It was late fall, with the brilliant colors already turning dull. The leaves of the large chestnut close by our old stone house lay on the ground, curled and brown and brittle. The sky was overcast, but without definition -- no way to identify the clouds, it was simply gray and dreary.
I looked back as I turned the car from the dirt road onto the two-lane blacktop, and waved to my wife, Jean, who was watching me go; she waved back, and after that I only looked ahead.
I felt that emptiness and sadness I always faced when leaving home and family, the nagging feeling of not having had the time for all the important things to do or say.
The country road soon reached the Delaware River; after that the roads grew bigger, and the occasional auto became many as others slid into the flow. Finally the route became the steady nose-to-tail stream of highway leading to New York City and its disheartening surroundings. As home dropped back behind me and the airport loomed, the sad feeling retreated to a quiet place in the mind's back storage, while my primary thoughts turned to the evening's task.
This night I'd fly a Boeing 747 from New York across the Atlantic to Paris, as I did four or five times a month, hauling people, mail, and cargo -- a pleasant task despite the problems that weather, crew, and airplane might toss my way. Whenever I drove to an airport the same thoughts occupied my mind, mostly about emergencies and what I would do if one occurred.
The act of flying an airplane is a daily chore and I'd long since become proficient at it, the repeated reactions and movements automatic, but emergencies almost never happen so there's no rehearsal for them except for a few hours twice a year in a simulator. And that doesn't cover all of them -- ditching the plane in mid-Atlantic, for example. So you review these things, playing mental games of how to cope if the improbable should come true, and the time spent driving to the airport gives you a good opportunity to do it.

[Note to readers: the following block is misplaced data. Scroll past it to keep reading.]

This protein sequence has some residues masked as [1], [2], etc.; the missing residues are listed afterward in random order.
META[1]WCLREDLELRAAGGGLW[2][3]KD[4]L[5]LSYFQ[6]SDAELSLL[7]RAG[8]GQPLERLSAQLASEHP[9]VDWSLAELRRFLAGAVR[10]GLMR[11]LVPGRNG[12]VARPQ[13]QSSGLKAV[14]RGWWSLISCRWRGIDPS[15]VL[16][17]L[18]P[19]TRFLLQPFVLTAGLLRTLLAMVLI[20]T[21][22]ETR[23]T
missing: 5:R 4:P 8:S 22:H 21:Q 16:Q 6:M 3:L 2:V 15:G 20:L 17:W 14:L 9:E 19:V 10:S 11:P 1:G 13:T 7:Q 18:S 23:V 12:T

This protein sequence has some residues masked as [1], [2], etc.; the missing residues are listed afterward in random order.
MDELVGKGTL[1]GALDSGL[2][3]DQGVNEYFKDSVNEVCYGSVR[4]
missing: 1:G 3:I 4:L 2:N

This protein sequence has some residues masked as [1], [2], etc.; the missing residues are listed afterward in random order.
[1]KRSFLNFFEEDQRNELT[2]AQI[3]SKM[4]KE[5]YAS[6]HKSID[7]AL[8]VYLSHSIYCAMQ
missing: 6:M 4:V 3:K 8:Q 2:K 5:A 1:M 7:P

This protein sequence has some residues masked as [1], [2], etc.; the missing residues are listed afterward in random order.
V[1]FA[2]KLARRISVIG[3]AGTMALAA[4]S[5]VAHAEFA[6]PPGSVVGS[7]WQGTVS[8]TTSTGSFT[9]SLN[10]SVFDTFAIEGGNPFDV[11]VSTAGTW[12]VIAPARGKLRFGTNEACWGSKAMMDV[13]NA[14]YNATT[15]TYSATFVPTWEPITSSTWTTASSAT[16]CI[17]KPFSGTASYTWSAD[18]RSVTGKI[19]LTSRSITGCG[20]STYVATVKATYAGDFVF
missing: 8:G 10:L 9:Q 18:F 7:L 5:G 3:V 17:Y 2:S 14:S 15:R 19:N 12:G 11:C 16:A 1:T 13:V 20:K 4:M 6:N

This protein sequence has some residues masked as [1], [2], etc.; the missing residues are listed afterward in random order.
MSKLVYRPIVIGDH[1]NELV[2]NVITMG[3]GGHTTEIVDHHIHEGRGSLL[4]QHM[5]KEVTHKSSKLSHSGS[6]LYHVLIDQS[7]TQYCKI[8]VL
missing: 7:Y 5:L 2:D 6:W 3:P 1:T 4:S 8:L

What if an engine catches fire? Pull back the throttle, cut the start lever, call for the emergency checklist. How necessary is this review? I'd been thirty years a captain and only had one fire, on a Constellation -- a "Connie" -- taking off from Frankfurt, Germany. Just as we broke ground there came the shattering confusion of a loud bell and a bright red light. "Engine fire!" Quick action on the remembered items: throttle closed, fuel mixture off, fire extinguisher lever pulled, "Read the engine fire checklist!" All the pre-trained, well-thought-out operational actions took place, right by the book. But in the back of my mind was the thought of a wing burning off, which told me, "Get the son of a bitch back on the ground as fast as possible."
I wrapped the plane into a tight turn I had learned long ago while flying fast around pylons in small-time air races and stunt shows. "Tell the tower we're coming right back," I said. The tower operator, accustomed to orderly traffic flow procedures, tried to direct us to follow another aircraft, a normal aircraft on a normal flight. A few firm words advised the tower to get others out of the way, that we were in a hurry for terra firma.
We landed okay -- total flight time was probably five or six minutes, and the fire was out before we touched down -- but it had been a fire, caused by a complicated turbine failing and tearing things up. Those few minutes presented the contrast of carefully taught and programmed reactions versus the kind of seat-of-the-pants flying you store up during long hours of flight time -- some call it "fright time," and a pilot needs some of that in his or her dossier. The modern way is right and necessary, but periodically there are difficult and perhaps emergency situations that demand the basic stick and rudder skills of quick, intuitive action.
But now it was time to quit thinking about that day in a Connie, and to come back to the 747 I was going to fly tonight. How about a hydraulic system loss? An electrical? Instruments? I go over each one -- and the tough ones, too, like a crash landing with fire, and how to get 400 people off the plane; review your actions, think of the twelve doors, know the other crew members' responsibilities, because they're yours, too. It sounds matter-of-fact in the manual, the drawings all neat and precise, but planes generally don't crack up so neatly; it'd probably be a shambles.
My mind slides back to a noon takeoff from Paris, headed for New York with a light load of only 177 passengers. We climbed toward the Channel because our route was to go over England and north, out to sea over Northern Ireland. There was a scattering of fluffy cumulus clouds around 5,000 feet, the sky above blue, the Normandy countryside green and lush below.
"Flight eight-oh-three, Paris." It was our company radio calling. The copilot answered.
"Go ahead, Paris -- eight-oh-three."
"Eight-oh-three, we have a telephone [they never say "call"] saying there is a bomb on your flight set to explode at 1340!"